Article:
Members of CIPE-supported business coalitions in Nigeria meet with political parties. (Photo: @sentellbarnes, IRI)
By Laura Boyette and Teodora Mihaylova
It is only natural that the world of international development would itself develop and change over the years to adapt to the changing landscape of needs and local capacity.
At a panel discussion at Georgetown University entitled “The Changing World of International Development,” three development practitioners from leading organizations provided some insight into how their work has changed over the years. The speakers emphasized how local ownership has become central to the planning and implementation of their projects.
Traditionally, the development field was focused on delivery of goods and services, especially in regions suffering humanitarian crises due to natural disasters or conflict. Over the years as the importance of local ownership of development projects became evident, the development landscape shifted to focus more on the provision of supplies and money to local actors to deploy as they saw fit. Both approaches have limitations: a mismatch between resources available and local needs, limited local capacity, delays that significantly diminish chances of success, and often corrupt actors at various points of delivery.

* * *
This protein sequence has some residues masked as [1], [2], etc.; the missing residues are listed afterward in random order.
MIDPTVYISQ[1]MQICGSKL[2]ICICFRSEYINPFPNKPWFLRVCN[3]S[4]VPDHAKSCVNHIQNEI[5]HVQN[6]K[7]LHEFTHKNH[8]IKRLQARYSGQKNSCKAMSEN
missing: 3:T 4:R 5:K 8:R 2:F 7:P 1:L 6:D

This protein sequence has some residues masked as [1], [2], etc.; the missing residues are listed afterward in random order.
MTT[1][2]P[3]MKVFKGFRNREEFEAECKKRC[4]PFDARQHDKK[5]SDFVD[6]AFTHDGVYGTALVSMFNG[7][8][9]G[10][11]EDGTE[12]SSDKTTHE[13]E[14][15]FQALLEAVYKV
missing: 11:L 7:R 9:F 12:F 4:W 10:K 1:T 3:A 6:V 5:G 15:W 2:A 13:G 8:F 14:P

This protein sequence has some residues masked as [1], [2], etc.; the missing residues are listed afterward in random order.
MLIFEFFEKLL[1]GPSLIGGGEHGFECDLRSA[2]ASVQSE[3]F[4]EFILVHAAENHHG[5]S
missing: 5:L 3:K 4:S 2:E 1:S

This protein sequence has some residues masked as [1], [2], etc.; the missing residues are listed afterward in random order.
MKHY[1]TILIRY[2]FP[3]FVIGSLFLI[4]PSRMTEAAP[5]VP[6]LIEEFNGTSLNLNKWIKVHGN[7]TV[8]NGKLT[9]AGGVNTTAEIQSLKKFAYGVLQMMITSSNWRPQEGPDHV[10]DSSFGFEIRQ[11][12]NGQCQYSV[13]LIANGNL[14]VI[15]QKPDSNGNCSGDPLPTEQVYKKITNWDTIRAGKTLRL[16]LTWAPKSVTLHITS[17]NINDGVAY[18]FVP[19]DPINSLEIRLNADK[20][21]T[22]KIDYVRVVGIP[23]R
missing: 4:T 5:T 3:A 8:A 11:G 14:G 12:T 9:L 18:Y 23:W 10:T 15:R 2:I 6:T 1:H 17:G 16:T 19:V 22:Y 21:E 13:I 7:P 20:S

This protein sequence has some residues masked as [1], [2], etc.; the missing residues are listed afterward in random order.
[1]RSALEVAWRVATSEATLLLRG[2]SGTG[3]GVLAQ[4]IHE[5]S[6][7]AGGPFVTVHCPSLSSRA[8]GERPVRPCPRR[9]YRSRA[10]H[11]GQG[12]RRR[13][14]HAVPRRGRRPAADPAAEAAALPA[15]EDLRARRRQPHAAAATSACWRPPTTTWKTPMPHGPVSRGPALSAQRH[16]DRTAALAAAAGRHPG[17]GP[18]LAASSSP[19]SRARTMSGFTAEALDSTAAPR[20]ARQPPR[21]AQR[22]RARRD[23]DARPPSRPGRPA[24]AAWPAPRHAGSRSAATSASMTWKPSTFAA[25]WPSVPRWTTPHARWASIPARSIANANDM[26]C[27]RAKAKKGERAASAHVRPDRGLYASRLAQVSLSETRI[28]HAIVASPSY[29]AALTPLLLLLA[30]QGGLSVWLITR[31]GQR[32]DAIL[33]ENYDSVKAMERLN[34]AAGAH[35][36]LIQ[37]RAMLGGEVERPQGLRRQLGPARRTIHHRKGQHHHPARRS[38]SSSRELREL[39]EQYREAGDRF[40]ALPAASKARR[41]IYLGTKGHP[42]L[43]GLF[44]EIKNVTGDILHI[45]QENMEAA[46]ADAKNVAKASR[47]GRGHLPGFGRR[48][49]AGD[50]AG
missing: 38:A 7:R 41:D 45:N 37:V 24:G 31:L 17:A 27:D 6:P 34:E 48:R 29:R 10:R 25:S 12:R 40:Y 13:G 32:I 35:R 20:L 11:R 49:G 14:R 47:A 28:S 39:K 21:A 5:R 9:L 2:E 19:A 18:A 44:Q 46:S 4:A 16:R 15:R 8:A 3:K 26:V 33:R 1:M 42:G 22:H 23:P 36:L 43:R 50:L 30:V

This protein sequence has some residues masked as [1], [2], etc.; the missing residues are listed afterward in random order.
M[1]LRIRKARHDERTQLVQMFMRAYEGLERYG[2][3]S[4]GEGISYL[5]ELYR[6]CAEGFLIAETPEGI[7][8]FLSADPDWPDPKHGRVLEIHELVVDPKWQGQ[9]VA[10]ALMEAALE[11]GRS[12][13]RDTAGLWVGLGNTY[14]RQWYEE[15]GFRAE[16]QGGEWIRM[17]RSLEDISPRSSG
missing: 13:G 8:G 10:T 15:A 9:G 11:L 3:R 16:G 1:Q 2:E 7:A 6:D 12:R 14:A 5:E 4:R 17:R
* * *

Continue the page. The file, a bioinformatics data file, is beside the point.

These days, international development actors are focusing more on building local capacity and less on the delivery of goods and services. Building local capacity in service delivery, project management, governance, advocacy, and democratic institutions does not just meet the immediate needs of the community. It also increases the sustainability of development interventions beyond the life of a particular project. Increasing local capacity both ensures the success of the project and creates a multiplier effect as local organizations take over responsibility.
CIPE’s model is locally oriented and and locally driven. Building local capacity has been central to the CIPE strategy for 30 years. Whether it’s through our national business agenda process or through legislative outreach programs that help educate local members of parliament or assembly on the economic and democratic policies and their potential impact, CIPE’s international work focuses on empowering local partners to become agents of change in their communities.